Low-Cost Green Strategies: Windows & Daylighting
05/11/2009 by Andrea Sillah
The measures listed here are economical in terms of both first costs and life cycle costs. Also worth noting is that a key factor in a successful, cost-saving green facility is the integration, early in the building design process, of all systems for optimal results.
- In selecting the features that pay back on initial investment, look for high insulation value (R value; aim for R-5 or R-6) and a low-E (or low-emissivity) coating, which allows light to pass through, but reflects heat.
- Select windows based on the orientation of each of the building’s walls and the amount of solar radiation, as well as the local climate.)
- Invest in operable windows for natural ventilation that can reduce the need for air conditioning and maximize the benefits of fresh air. Position windows to enable cross-ventilation.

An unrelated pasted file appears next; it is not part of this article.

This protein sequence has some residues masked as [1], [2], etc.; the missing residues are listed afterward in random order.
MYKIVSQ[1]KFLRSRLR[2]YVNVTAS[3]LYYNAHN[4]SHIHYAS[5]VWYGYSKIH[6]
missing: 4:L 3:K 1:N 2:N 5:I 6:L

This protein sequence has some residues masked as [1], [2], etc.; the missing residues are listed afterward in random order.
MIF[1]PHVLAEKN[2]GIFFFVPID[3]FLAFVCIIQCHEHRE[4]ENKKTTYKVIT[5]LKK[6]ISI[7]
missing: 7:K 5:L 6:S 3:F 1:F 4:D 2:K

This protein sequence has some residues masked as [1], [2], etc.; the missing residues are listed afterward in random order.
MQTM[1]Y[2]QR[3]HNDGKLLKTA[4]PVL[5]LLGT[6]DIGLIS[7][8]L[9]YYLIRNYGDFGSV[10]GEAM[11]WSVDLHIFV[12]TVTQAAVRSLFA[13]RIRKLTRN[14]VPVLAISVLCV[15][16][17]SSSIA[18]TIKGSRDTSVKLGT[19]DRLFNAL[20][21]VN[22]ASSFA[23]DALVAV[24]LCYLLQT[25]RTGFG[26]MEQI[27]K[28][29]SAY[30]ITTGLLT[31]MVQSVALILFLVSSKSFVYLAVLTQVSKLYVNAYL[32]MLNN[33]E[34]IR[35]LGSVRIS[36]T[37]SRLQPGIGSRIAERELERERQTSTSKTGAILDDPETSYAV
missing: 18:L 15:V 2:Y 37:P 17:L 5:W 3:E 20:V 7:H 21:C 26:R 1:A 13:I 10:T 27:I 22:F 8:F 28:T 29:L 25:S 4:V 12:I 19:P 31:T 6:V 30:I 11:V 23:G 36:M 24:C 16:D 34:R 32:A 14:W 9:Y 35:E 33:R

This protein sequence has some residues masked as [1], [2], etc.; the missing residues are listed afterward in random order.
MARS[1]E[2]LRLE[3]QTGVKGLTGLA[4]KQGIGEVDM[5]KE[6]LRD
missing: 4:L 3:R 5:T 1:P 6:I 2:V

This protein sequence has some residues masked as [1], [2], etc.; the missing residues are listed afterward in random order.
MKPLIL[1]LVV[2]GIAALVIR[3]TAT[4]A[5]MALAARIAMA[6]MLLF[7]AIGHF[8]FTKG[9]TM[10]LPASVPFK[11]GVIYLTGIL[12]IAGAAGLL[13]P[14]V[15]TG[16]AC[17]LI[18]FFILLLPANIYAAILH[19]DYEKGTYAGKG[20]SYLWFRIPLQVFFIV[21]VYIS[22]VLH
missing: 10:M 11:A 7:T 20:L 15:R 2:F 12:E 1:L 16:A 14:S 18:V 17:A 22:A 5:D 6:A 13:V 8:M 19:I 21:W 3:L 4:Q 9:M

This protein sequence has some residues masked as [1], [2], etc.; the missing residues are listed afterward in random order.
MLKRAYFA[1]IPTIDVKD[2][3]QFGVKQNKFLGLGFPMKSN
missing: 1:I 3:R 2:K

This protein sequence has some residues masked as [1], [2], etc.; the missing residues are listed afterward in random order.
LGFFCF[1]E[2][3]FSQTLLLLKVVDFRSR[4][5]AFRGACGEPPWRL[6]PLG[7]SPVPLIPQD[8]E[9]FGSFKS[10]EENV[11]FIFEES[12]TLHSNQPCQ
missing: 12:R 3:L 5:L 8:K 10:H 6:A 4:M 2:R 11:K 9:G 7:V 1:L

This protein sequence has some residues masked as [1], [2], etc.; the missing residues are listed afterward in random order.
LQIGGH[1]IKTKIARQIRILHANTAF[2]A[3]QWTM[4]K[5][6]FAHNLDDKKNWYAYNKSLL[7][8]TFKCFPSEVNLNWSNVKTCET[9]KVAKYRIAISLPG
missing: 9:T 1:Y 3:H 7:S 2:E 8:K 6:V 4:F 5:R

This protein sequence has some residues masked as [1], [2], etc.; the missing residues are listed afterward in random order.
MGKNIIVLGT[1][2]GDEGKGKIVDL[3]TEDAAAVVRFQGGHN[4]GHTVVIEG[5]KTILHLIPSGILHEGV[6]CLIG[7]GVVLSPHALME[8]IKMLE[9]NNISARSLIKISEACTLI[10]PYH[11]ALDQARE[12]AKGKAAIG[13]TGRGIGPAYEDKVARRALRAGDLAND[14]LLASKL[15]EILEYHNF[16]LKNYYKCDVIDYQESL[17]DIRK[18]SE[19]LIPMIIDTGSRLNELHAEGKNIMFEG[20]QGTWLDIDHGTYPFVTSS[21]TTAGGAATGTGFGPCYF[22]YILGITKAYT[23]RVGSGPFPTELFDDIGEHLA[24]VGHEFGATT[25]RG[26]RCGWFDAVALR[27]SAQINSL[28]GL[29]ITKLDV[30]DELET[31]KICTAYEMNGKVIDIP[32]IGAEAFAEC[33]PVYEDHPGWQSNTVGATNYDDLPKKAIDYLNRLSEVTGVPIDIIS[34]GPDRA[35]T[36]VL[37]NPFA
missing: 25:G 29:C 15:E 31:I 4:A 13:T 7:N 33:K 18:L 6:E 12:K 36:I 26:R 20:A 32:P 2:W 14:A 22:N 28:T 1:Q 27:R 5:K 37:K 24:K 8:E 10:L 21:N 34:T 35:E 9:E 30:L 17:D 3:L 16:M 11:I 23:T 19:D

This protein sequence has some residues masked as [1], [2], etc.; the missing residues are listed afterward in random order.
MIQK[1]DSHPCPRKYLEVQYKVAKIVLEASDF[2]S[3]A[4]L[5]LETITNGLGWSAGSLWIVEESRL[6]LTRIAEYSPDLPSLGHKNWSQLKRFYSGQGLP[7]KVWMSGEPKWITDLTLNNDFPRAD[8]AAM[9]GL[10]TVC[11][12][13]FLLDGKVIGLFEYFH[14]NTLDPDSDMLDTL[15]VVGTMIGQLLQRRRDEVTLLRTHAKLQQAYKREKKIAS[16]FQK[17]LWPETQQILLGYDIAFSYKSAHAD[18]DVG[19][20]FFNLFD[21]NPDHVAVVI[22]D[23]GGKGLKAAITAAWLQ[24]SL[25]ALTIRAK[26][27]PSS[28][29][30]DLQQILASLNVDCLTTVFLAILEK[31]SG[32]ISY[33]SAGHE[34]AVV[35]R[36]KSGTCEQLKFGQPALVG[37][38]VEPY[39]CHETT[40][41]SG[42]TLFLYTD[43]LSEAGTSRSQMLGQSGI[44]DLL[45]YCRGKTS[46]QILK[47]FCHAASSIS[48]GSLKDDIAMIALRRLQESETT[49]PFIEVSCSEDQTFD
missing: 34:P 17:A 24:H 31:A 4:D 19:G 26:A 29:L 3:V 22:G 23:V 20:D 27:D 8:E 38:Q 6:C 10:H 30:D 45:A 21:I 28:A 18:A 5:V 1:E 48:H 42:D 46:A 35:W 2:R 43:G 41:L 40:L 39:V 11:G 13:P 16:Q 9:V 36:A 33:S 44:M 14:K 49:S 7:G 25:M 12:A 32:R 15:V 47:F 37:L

- Include sun screens or overhangs to shade windows that face south, thereby reducing heat gain in summer.
- Caulk windows, doors, and any other openings in the building envelope with a low-toxicity material to prevent air leaks.
This technique, capturing natural light to minimize artificial light, is most effective with tall windows and windows positioned close to corners so they can bounce light off of the nearest wall. Skylights are good options in corridors and stairwells.
Look for more articles in this series to come. For more low-cost green strategies, check out Green Building: Project Planning & Cost Estimating, 2nd Edition.